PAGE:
Scientists have figured out how koalas are able to produce a mating call that is so low-pitched it ought to come from a creature the size of an elephant.

The vocalizations are made with a previously unknown vocal organ that researchers have dubbed “velar vocal folds,” according to a study published Monday by the journal Current Biology. When stretched out, this pair of membranes can become more more than five times as long as the koala’s vocal cords. That length allows the animals to produce the low-frequency sound overheard during the breeding season. (You can listen to the decidedly un-cuddly sound here.)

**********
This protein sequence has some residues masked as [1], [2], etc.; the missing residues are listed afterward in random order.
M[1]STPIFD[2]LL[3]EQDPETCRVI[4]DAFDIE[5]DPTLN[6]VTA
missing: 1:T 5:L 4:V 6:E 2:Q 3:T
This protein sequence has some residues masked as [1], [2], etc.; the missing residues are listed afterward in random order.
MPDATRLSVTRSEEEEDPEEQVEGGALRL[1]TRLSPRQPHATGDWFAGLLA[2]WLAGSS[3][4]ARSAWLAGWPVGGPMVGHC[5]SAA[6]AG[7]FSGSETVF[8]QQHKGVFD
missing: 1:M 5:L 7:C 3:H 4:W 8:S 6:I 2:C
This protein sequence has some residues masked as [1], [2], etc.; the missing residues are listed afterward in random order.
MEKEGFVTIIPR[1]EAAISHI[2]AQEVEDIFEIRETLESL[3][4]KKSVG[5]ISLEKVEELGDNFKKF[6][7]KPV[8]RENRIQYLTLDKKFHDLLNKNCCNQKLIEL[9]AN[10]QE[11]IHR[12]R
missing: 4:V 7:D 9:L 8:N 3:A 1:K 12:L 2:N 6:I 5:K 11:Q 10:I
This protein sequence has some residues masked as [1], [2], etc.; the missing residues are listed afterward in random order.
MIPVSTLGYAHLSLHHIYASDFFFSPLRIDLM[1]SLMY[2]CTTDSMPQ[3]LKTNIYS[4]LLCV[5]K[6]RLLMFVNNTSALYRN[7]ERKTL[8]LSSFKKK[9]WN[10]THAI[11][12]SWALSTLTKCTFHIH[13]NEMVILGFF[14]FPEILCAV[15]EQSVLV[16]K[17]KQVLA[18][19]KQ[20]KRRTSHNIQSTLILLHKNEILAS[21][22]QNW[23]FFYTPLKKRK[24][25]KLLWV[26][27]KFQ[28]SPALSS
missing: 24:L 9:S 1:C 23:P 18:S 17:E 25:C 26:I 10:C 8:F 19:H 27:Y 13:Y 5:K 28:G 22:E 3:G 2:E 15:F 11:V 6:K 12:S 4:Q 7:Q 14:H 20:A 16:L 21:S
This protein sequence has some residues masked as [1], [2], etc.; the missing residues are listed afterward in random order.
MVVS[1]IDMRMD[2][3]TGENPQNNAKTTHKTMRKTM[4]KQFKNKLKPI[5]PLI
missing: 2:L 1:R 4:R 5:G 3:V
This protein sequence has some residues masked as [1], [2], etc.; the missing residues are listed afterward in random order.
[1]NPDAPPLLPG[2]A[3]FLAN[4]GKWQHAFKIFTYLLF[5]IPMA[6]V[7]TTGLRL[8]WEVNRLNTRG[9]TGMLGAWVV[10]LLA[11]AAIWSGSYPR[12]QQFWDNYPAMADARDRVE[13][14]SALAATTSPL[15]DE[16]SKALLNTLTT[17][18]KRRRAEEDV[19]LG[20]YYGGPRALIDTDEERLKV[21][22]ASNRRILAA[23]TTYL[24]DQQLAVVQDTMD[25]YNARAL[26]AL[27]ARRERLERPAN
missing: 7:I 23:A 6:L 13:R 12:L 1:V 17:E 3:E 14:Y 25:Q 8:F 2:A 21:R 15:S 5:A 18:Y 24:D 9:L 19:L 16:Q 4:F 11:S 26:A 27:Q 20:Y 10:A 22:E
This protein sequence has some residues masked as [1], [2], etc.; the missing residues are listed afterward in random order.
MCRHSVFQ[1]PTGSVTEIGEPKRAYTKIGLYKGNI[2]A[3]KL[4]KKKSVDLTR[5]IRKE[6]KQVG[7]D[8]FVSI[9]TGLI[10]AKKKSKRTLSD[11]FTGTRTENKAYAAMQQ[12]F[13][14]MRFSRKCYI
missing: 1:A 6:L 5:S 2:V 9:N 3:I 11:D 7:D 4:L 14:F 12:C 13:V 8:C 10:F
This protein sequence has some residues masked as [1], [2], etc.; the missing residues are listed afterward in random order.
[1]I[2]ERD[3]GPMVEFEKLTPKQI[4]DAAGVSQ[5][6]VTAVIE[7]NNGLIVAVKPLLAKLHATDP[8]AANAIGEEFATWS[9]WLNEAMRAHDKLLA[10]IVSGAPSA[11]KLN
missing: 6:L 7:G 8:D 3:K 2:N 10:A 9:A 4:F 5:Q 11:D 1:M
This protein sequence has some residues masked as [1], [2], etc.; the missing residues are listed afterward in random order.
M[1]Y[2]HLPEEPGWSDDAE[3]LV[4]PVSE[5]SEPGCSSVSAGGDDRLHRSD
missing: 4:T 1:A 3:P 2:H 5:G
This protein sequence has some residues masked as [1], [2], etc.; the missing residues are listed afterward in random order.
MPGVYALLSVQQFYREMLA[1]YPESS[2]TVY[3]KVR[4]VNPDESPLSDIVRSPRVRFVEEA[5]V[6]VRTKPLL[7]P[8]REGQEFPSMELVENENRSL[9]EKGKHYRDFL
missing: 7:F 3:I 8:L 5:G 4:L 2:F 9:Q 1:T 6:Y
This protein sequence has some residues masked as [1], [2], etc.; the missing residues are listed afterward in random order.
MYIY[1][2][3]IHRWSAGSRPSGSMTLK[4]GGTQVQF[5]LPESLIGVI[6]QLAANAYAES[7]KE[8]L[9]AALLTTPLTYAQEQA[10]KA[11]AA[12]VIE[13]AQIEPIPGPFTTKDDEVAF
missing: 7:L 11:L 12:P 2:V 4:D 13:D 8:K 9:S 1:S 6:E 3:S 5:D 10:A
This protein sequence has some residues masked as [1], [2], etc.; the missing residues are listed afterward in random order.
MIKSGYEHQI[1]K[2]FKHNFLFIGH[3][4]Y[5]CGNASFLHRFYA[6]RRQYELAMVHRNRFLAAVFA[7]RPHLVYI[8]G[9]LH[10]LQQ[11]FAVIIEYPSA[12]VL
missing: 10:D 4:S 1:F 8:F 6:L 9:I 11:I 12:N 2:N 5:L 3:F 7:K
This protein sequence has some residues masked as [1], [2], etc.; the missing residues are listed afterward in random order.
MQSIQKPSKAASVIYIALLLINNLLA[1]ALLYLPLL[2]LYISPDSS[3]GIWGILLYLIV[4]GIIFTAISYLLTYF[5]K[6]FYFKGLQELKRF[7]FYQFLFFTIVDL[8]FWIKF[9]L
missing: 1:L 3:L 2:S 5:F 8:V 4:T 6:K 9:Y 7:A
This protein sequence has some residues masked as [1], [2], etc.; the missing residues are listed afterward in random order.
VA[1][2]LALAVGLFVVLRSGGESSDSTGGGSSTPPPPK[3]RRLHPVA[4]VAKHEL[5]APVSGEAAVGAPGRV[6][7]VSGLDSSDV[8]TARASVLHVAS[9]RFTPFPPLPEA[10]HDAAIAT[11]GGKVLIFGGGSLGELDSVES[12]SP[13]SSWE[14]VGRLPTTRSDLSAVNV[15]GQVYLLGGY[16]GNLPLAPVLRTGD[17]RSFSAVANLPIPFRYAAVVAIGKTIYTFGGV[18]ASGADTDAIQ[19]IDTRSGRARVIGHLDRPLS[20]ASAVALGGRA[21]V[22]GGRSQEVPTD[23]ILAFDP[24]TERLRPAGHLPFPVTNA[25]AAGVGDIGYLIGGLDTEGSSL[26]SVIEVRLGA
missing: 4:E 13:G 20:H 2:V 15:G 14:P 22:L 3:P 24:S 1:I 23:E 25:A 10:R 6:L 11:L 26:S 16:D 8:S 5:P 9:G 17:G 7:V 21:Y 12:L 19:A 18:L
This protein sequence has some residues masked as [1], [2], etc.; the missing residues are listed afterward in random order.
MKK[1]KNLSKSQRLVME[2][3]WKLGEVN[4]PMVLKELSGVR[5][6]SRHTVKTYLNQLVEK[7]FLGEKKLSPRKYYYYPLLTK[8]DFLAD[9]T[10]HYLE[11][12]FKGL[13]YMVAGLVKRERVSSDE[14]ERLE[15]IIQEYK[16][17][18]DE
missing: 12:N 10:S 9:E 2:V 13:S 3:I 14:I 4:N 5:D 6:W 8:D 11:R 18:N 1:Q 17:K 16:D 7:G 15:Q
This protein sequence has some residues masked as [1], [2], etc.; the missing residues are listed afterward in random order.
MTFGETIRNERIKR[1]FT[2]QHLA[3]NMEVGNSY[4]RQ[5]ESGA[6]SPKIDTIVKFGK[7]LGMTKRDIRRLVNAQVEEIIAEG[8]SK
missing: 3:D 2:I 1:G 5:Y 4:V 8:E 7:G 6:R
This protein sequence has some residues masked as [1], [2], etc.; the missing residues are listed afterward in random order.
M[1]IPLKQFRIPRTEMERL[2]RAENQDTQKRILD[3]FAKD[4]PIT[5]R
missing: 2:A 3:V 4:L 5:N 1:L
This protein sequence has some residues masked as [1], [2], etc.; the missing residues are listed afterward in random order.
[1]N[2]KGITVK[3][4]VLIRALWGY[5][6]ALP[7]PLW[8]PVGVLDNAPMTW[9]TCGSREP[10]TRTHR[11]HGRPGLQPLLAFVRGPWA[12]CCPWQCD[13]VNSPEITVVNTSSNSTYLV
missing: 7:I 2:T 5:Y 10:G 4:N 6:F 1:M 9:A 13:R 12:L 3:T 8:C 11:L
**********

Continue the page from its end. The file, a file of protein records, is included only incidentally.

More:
An international team of researchers discovered the membranes by dissecting the larynges of 10 male koalas. At first, all they found were the usual vocal cords, whose average length was 9.8 millimeters. That size should allow the koalas to produce a sound no lower than 51.0 hertz (a frequency that’s between the lowest G and G-sharp on a piano keyboard).